MINI-REVIEW: Elizabeth Camden’s A DESPERATE HOPE

Desperate_HopeIt’s been a while since I read a Camden sort-of historical romance. I’ve also drifted away from inspirational romance, thanks to the end Harlequin’s Love Inspired Historical line, where many a favourite author resided. With A Desperate Hope, Camden has moved away from the inspirational (which was fairly “light” to begin with) and towards “Americana” à la Deeanne Gist. (I loved Gist’s Tiffany Girl, but haven’t seen anything from her since. This makes me sad.) But Camden is a solid stand-in and I enjoyed the 1908 upper-state-NY-set historical fiction with a mild romance running through it. Unlike standard inspirational fare, the hero and heroine, while they’ve believers, also have a youthful affair, the heroine had lost her virginity to the hero, and there’s a fair amount of ale-drinking. Hurrah for Americana: this felt more believable than the inspirational romance’s leached ethos. Continue reading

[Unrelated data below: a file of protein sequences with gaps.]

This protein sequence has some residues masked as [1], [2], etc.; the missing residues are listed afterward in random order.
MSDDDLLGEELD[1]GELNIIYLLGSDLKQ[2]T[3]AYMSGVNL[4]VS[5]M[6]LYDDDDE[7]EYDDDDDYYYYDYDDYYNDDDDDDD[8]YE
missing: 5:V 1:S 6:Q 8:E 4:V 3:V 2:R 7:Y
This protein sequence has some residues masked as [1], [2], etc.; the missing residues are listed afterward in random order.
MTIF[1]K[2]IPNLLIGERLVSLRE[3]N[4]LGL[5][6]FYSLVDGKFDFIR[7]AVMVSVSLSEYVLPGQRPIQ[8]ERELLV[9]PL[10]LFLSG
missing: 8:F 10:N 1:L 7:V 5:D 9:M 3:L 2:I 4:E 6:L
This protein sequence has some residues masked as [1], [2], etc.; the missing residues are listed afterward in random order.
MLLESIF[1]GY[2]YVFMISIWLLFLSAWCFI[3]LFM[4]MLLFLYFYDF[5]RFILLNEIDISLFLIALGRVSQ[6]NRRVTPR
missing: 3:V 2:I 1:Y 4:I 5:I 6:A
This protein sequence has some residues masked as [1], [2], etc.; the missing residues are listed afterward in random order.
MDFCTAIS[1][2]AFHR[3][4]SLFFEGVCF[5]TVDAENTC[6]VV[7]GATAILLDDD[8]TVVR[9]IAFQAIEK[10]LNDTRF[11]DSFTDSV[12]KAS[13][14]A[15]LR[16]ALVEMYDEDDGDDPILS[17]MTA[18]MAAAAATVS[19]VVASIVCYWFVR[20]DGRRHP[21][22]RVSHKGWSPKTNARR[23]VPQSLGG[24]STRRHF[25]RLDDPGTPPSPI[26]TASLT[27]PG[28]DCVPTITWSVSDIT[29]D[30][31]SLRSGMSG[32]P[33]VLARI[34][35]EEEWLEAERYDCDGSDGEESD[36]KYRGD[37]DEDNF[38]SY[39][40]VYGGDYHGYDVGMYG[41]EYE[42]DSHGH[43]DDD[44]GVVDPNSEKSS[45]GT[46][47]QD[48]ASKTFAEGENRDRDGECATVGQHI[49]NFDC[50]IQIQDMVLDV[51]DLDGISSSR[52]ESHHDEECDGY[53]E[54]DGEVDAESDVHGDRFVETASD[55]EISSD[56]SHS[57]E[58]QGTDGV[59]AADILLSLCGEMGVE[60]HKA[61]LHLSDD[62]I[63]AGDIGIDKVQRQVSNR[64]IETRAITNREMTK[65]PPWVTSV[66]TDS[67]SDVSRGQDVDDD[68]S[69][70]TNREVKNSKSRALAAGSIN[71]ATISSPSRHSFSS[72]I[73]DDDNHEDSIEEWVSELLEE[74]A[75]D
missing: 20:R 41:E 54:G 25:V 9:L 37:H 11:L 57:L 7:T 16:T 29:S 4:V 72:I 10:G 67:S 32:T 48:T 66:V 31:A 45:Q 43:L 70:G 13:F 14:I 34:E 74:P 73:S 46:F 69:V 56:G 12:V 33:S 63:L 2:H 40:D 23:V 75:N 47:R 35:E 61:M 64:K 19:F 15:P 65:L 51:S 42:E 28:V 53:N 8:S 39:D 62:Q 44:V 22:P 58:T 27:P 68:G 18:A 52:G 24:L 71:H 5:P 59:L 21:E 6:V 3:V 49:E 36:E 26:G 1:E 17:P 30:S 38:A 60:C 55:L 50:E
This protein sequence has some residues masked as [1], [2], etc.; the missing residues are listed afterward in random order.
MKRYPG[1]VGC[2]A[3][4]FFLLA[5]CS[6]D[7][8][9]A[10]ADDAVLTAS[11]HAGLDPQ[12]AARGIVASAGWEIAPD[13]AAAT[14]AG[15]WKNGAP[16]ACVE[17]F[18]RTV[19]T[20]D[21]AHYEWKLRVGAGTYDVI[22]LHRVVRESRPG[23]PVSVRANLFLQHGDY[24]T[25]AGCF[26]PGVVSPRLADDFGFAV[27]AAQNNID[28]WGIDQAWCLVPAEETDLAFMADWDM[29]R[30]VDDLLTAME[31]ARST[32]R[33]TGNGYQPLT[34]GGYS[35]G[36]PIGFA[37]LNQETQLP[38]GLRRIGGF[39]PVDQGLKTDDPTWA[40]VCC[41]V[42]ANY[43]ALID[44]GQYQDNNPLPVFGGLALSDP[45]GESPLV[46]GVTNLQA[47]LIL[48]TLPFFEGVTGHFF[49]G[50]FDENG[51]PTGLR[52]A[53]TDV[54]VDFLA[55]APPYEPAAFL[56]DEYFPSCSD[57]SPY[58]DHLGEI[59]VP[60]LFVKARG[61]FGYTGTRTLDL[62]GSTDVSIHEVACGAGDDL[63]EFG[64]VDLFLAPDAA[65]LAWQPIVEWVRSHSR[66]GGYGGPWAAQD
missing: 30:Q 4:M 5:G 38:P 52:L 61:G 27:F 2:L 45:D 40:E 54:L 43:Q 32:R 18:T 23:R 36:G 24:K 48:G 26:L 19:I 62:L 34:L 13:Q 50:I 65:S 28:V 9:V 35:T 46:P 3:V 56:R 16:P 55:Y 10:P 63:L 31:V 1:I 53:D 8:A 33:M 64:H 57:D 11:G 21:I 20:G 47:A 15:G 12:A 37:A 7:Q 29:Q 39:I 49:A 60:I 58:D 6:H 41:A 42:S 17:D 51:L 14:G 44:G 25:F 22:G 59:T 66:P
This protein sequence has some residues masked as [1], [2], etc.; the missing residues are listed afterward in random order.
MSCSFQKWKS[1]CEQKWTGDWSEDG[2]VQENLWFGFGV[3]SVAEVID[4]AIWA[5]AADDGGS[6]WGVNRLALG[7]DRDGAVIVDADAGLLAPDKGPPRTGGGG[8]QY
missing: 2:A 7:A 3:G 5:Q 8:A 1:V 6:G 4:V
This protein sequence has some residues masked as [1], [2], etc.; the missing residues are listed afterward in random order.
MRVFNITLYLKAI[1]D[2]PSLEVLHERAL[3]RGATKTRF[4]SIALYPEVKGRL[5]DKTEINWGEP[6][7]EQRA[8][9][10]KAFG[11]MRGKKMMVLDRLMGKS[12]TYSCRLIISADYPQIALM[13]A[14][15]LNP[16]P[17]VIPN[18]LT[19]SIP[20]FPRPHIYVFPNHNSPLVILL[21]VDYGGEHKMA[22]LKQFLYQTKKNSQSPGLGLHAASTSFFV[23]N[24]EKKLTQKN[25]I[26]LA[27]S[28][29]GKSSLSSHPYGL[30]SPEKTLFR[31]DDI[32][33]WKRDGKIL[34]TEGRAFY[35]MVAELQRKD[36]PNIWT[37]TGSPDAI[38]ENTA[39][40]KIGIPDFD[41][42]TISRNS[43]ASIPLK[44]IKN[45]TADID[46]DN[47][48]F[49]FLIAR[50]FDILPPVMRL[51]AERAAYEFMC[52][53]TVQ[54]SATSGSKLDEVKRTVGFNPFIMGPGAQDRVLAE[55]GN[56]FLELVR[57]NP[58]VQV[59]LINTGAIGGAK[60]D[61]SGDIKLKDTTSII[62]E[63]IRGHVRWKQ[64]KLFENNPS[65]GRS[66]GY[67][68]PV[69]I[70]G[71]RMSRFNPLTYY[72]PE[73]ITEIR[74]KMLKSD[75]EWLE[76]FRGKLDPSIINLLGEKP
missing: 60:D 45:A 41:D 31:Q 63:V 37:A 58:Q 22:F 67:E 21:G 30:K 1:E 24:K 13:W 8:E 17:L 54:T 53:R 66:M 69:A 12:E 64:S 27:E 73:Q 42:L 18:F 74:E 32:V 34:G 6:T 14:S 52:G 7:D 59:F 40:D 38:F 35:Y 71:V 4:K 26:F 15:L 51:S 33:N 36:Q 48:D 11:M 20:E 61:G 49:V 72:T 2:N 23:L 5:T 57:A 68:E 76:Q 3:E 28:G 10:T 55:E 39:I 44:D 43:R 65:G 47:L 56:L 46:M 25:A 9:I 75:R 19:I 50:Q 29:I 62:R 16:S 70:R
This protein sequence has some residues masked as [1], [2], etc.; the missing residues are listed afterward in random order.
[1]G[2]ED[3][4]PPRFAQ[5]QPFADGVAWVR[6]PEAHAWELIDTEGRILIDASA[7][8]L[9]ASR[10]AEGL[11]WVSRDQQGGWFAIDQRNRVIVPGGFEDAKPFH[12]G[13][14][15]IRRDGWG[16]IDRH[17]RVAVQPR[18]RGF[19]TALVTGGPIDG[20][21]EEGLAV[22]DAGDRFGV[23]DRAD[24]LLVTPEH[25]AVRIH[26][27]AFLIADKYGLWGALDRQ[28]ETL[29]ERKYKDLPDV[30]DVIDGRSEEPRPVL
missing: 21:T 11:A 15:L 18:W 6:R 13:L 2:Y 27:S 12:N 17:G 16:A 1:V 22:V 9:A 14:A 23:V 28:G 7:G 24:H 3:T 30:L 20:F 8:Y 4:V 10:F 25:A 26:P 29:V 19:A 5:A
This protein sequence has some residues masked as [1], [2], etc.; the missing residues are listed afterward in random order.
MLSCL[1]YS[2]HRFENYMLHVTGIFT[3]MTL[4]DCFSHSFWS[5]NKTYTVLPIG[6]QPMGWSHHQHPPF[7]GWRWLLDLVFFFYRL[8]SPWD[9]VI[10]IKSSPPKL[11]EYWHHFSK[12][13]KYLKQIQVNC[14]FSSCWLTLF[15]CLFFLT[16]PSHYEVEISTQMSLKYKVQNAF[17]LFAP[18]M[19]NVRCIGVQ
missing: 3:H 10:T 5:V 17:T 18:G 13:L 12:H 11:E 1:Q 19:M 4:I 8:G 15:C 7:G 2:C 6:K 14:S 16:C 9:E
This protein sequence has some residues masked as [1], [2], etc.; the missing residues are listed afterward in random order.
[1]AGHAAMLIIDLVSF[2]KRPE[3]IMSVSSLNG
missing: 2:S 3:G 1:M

REVIEW: Kate Hewitt’s FALLING HARD

Falling_HardDon’t let Kate Hewitt’s light-hearted Falling Hard cover fool you into thinking this is a rom-com. Falling Hard has hard and difficult truths for its hero and heroine: they’re either living them, heroine Meghan O’Reilly, or living with them, hero Quinn Freeman. Falling Hard opens innocuously when Quinn’s mother, Margo, asks him to return to their home town, Creighton Falls, New York, to renovate a hotel the family lived in and owned until they abandoned the town and took their wealth and success to New York. Ah, thought MissB, typical charmingly roguish, wealthy but drifting bad boy hero receives his comeuppance by small-town cute and a more-than-capable Amazonian heroine. Miss Bates should’ve known that Hewitt always delivers more than that: more complexity, more nuance, more vulnerability. And vulnerable they are; Miss Bates would even say two of the most heart-breakingly sad protagonists she’s read. Which only makes their HEA, of course, the more deserving.
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